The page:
Friday, October 25, 2002

Penn State seeking redemption for two losses

By Rusty Miller
The Associated Press

COLUMBUS, Ohio - No. 18 Penn State has lost two games, but not the feeling that it has a date with destiny.

"I don't think anyone on the team has forsaken having a special season," Nittany Lions center Joe Iorio said. "Beating Ohio State would get us right back up to where we could and should have been."

Penn State remains tormented by two overtime losses - a 42-35 loss to Iowa and 27-24 defeat to Michigan - as it heads into Saturday's game with No. 4 Ohio State.

"We are playing good football," Nittany Lions coach Joe Paterno said. "I don't know how much better we can get, except with development. I could sit here and moan again about a couple of calls and a couple of overtime plays. Then we're fighting for a national championship."

Ohio State coach Jim Tressel said he wouldn't come into the game trying to gauge himself against the 75-year-old Paterno - although he did take a light jab at Paterno chasing officials after the Iowa game.

"I heard he ran fast on TV but I might have more speed at this point," Tressel said with a laugh. "I don't know if my team does."

The Buckeyes (8-0, 3-0) have escaped tough situations with wins where the Nittany Lions (5-2, 2-2) have not.

Cincinnati receivers dropped two touchdown passes in the final minute of Ohio State's 23-19 win at Paul Brown Stadium. And Northwestern had the Buckeyes on the ropes in Evanston before Ohio State ground out a 27-16 win that was closer than the score indicated. Last week, the Buckeyes needed a fourth-quarter interception by wide receiver/cornerback Chris Gamble to preserve a 19-14 win.

Asked about the latest close call, Tressel said, "What did we do well? We hung in there. We kept believing."

Up to now, Ohio State's players have been fed a steady diet of focus-on-the-next-opponent and forget-about-the-polls. Tressel says that's the only way that the Buckeyes can win a Big Ten title or keep alive their hopes of moving up from sixth in the first BCS standings.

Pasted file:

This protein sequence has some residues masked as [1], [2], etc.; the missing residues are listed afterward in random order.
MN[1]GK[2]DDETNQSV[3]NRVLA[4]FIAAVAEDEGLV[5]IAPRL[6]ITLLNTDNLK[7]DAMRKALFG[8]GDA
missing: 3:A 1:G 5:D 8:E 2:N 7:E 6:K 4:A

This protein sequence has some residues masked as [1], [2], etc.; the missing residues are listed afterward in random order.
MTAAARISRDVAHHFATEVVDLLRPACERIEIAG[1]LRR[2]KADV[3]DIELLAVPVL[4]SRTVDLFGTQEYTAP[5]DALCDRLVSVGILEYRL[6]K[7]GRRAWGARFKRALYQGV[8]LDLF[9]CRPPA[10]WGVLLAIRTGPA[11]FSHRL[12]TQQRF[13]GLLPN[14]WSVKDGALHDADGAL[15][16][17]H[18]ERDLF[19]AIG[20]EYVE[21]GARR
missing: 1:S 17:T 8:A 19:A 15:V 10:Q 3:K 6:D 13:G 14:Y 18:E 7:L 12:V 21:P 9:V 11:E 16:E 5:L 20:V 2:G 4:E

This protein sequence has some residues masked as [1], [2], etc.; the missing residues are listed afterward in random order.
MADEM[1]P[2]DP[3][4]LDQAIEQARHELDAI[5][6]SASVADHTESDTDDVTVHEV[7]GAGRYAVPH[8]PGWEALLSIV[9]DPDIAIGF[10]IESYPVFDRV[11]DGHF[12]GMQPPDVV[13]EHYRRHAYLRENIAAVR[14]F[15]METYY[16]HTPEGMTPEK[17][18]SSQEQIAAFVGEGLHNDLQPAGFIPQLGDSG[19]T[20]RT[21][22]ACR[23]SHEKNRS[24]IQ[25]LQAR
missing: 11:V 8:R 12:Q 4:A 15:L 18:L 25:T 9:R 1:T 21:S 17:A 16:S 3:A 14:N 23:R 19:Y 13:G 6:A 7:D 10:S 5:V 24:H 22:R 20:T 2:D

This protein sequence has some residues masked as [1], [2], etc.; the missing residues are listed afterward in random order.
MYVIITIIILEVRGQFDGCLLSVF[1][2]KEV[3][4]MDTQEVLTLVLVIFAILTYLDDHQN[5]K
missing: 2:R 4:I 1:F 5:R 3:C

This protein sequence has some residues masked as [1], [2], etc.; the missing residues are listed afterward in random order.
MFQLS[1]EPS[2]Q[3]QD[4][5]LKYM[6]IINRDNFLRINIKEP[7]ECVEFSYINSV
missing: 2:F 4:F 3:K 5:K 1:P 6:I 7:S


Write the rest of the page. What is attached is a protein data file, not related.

"Every week is a big game, every week is a national championship," defensive lineman Kenny Peterson said. "That's what we're playing for. We can't take a week off."

Penn State must find a way to rein in Ohio State freshman tailback Maurice Clarett, who is averaging 140 yards a game. He comes into the game 147 yards away from breaking Robert Smith's school record for rushing yards by a freshman.

"The only thing I'm really worried about right now is beating Penn State," Clarett said. "The yards, they're going to be there. If we lose this week, nobody's going to be talking about the 147 yards, they'll be talking about the Buckeyes' loss."

Clarett's ability to pick up yards opens things up for quarterback Craig Krenzel to look for receivers Michael Jenkins and Gamble. The Buckeyes are averaging 229 rushing yards and 197 through the air.

The home team has won eight of the nine meetings between the teams since Penn State joined the Big Ten. That trend held a year ago in Happy Valley as Ohio State led 27-9 in the third quarter only to have the Nittany Lions counter with an 18-0 run to win 29-27.

"What we're thinking about is what we've got going right now," Ohio State strong safety Mike Doss said. "Last year is gone."

Penn State quarterback Zach Mills shredded the Buckeyes with his running and passing in the second half of that game.

This time around, running back Larry Johnson is coming off a Penn State-record 257 yards against Northwestern.

With two losses already, the Lions know they can't afford another slip.

"It's the biggest game we've played so far, the biggest game of my career," Mills said. "Emotions are going to be high."

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